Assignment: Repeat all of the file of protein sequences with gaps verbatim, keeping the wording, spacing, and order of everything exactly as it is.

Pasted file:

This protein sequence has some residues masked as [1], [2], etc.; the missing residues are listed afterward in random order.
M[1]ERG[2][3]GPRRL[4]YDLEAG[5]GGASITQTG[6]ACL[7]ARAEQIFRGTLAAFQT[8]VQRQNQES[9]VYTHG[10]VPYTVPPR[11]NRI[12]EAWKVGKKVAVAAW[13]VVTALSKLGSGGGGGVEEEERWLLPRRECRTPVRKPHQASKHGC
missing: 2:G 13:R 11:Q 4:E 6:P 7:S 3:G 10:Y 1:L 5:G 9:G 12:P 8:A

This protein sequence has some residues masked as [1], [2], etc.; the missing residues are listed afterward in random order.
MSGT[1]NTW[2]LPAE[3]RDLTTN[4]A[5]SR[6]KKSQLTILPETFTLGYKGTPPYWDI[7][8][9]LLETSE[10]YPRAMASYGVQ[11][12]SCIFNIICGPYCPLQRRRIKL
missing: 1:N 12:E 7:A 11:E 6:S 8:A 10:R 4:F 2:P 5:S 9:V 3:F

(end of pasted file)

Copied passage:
This protein sequence has some residues masked as [1], [2], etc.; the missing residues are listed afterward in random order.
M[1]ERG[2][3]GPRRL[4]YDLEAG[5]GGASITQTG[6]ACL[7]ARAEQIFRGTLAAFQT[8]VQRQNQES[9]VYTHG[10]VPYTVPPR[11]NRI[12]EAWKVGKKVAVAAW[13]VVTALSKLGSGGGGGVEEEERWLLPRRECRTPVRKPHQASKHGC
missing: 2:G 13:R 11:Q 4:E 6:P 7:S 3:G 10:Y 1:L 5:G 9:G 12:P 8:A

This protein sequence has some residues masked as [1], [2], etc.; the missing residues are listed afterward in random order.
MSGT[1]NTW[2]LPAE[3]RDLTTN[4]A[5]SR[6]KKSQLTILPETFTLGYKGTPPYWDI[7][8][9]LLETSE[10]YPRAMASYGVQ[11][12]SCIFNIICGPYCPLQRRRIKL
missing: 1:N 12:E 7:A 11:E 6:S 8:A 10:R 4:F 2:P 5:S 9:V 3:F